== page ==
“Yeah, I guess it makes sense that the shifter on the console would have to move while you’re paddle shifting,” he opined.

“Excuse me,” I said, “there’s something really important on my phone I have to pay attention to for an hour or so.” This latest uConnect is as good as it is elsewhere and I was able to complete a fairly detailed Bluetooth phone call while repeatedly throttling up and down through the gears. The climate-control knobs are a little wobbly, the same way they are in a Fiat 500L, but remember: this is an engine that you’d have to pay a significant tariff to get in a German car. My old Audi S5 was twenty thousand dollars more expensive and brought just three-quarters of the power to the table. The current Audi S5 has that candy-ass supercharged V-6, which is just as fast as the old V8 but that’s like saying that a Double Quarter Pounder weighs the same as a filet mignon from Ruth’s Chris. Who cares.

The car’s a middle finger to every CO2-restricted, low-testosterone, involuntarily-celibate German coupe out there. It will run twelve-second quarter-miles with no trouble and it gets attention everywhere it goes. The modest external changes for 2015 are improvements, particularly the “6.4L” logo. There’s now a set of Bimmer-style angel eyes on the thing, too, which will matter to someone.

You can get it in white and then you’ll have a proper Vanishing Point car. There goes the Challenger… the super-driver of the golden West. My test car was $44,875 including navigation and leather. Yeah, a Mustang five-liter will hang with it most anywhere but it’s not the same thing and we both know it. Go ahead and buy one with my blessing. It’s better than ever, and it’s finally got the right badge.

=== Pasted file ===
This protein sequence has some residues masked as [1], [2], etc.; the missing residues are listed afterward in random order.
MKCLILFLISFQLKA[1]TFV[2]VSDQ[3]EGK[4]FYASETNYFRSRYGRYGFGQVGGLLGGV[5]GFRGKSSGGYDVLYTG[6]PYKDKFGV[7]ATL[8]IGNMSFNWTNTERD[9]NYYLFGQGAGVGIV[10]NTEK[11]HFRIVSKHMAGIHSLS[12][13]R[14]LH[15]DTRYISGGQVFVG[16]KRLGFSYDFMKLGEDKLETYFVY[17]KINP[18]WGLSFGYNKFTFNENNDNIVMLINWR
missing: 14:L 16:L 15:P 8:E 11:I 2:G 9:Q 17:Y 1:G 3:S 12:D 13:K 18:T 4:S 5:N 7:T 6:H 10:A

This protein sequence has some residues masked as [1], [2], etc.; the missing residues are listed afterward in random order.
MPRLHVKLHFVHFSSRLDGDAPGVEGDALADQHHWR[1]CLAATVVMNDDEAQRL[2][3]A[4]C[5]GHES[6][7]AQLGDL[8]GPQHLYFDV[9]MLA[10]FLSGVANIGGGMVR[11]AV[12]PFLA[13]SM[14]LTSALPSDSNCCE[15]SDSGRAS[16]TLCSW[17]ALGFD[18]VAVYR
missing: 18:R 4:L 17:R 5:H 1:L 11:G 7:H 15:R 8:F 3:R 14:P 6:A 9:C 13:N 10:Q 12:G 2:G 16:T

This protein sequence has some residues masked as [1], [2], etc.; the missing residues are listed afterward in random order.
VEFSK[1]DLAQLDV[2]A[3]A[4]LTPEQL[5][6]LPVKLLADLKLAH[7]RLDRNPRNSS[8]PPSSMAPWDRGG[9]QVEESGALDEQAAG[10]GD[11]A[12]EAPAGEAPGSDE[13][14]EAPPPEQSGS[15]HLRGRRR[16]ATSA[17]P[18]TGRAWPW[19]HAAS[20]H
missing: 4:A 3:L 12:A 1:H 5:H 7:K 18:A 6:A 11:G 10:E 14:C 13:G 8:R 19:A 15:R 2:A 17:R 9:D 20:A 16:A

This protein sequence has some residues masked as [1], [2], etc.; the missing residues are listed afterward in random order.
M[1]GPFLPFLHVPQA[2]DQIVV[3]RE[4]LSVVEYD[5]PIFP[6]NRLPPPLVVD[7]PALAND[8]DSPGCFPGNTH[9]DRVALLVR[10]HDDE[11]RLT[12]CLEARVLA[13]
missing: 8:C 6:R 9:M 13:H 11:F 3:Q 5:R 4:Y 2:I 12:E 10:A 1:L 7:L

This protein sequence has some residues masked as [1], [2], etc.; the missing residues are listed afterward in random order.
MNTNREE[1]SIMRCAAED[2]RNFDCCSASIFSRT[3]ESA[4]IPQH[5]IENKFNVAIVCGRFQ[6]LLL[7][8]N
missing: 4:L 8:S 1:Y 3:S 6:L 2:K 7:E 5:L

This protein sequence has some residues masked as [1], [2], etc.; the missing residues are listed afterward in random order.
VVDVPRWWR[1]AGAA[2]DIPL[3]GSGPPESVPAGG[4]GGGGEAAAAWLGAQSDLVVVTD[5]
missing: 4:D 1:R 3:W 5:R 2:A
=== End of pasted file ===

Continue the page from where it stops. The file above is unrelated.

Jack Baruth
Jack Baruth

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  • Ronnie Schreiber Ronnie Schreiber on Jul 26, 2014

    "“Yeah, I guess it makes sense that the shifter on the console would have to move while you’re paddle shifting,” he opined." Maybe he watches a lot of World Rally Championship racing.

  • Athos Nobile Athos Nobile on Jul 27, 2014

    Boy I wish I could buy one of these things. When they arrive down here they will probably be over $100K after switching the steering to the wrong side of the car and going through all the ADR paperwork. And there are 2 wonderful tracks nearby: Phillip Island and Sandown. There are more around.

  • EBFlex At the summer property putting boats in the water, leveling boat lifts, cleaning the lots for summer, etc. Typical cabin stuff in the most beautiful place on the planet
  • Lou_BC I've I spent the past few days in what we refer to as "the lower mainland". I see Tesla's everywhere and virtually every other brand of EV. I was in downtown Vancouver along side a Rivian R1T. A Rivian R1S came off as side street and was following it. I saw one other R1S. 18% of new vehicles in BC are EV'S. It tends to match what I saw out my windshield. I only saw 2 fullsized pickups. One was a cool '91 3/4 ton regular cab. I ran across 2 Tacoma's. Not many Jeeps. There were plenty of Porches, Mercedes, and BMW's. I saw 2 Aston Martin DBX707's. It's been fun car watching other than the stress of driving in big city urban traffic. I'd rather dodge 146,000 pound 9 axle logging trucks on one lane roads.
  • IBx1 Never got the appeal of these; it looks like there was a Soviet mandate to create a car with two doors and a roof that could be configured in different ways.
  • CAMeyer Considering how many voters will be voting for Trump because they remember that gas prices were low in 2020–never mind the pandemic—this seems like a wise move.
  • The Oracle Been out on the boat on Lake James (NC) and cooking up some hella good food here with friends at the lake place.